One word, “Sure.” And then, “Sign me up.” It’s funny, the story for me is – without giving too much away – I auditioned for the scene that I had understood to be a science fiction scene. So that was already exciting knowing it was the scene for a Ridley Scott movie. He hasn’t done a science fiction in 30 years. So I’m reading the scene, I’m doing the scene and I find out that they might want to offer me this role and I say to myself, “Well, I need to read the script.” Even though I know it wouldn’t take much for me to sign up. So I’m reading the script, and I have to go back to the office to read it, it’s a super secret script. I realise it’s this great script. This character is really good. This is a science fiction and all of a sudden I get to – I won’t say what, but something happens – and I couldn’t believe it. My jaw hit the floor. At that point it was, where do you sign me up? Where do I get in line? Because I’m a fan boy. Ridley is really one of the reasons not only that I act but that I love cinema. He defined modern science fiction. It was a very easy choice. If he says, “Jump,” I say, “How high?”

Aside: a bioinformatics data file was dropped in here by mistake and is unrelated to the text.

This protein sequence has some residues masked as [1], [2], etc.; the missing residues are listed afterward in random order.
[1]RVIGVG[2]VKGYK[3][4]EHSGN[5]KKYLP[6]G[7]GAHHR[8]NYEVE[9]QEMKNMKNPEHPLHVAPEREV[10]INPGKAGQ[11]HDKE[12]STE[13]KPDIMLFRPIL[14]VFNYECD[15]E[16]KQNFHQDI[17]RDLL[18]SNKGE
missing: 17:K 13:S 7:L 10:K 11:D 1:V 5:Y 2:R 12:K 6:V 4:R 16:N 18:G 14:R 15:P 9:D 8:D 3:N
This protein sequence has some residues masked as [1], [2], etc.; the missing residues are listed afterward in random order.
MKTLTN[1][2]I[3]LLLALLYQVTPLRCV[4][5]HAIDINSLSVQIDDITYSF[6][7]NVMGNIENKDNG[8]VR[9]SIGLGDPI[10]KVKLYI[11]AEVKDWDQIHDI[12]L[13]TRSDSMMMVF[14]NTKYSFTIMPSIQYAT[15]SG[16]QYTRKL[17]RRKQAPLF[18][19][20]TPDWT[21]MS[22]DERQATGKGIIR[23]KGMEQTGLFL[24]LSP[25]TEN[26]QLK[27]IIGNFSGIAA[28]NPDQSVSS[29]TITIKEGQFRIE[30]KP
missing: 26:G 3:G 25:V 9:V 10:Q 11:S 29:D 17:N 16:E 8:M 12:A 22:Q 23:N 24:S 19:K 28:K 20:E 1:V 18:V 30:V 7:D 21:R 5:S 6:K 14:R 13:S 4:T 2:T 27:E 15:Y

The story deals with some pretty big themes, which is quite rare of a blockbuster of this scale.
Rare definitely for most cinema, but not so rare for Ridley. I think Ridley, he’s a man who deals in detail and spirit and in big questions. He’s not just going to make another ALIEN movie. He’s not going to make just another GLADIATOR movie. He’s going to ask the bigger questions as well. It’s all in the detail with the man. It’s just astonishing to see the detail in the world. How truly realized his future is. It allows you just to sit in it and then get to know the characters.
The crew of the Prometheus all have their own reasons for being on the ship. How has the interaction been to play with the other actors?
It’s been kind of beautiful. Like you said, everybody is kind of there watching everyone else. But there are these really beautiful duos where you have Noomi’s character and my character who really hold on to each other because they are surrounded by people who don’t believe in them and want to destroy them. And then you have Rafe Spall’s and Sean Harris’s characters and you have Charlize Theron’s and Idris Elba’s character. All the pairs are kind of watching the rest.
How have you enjoyed working with Noomi?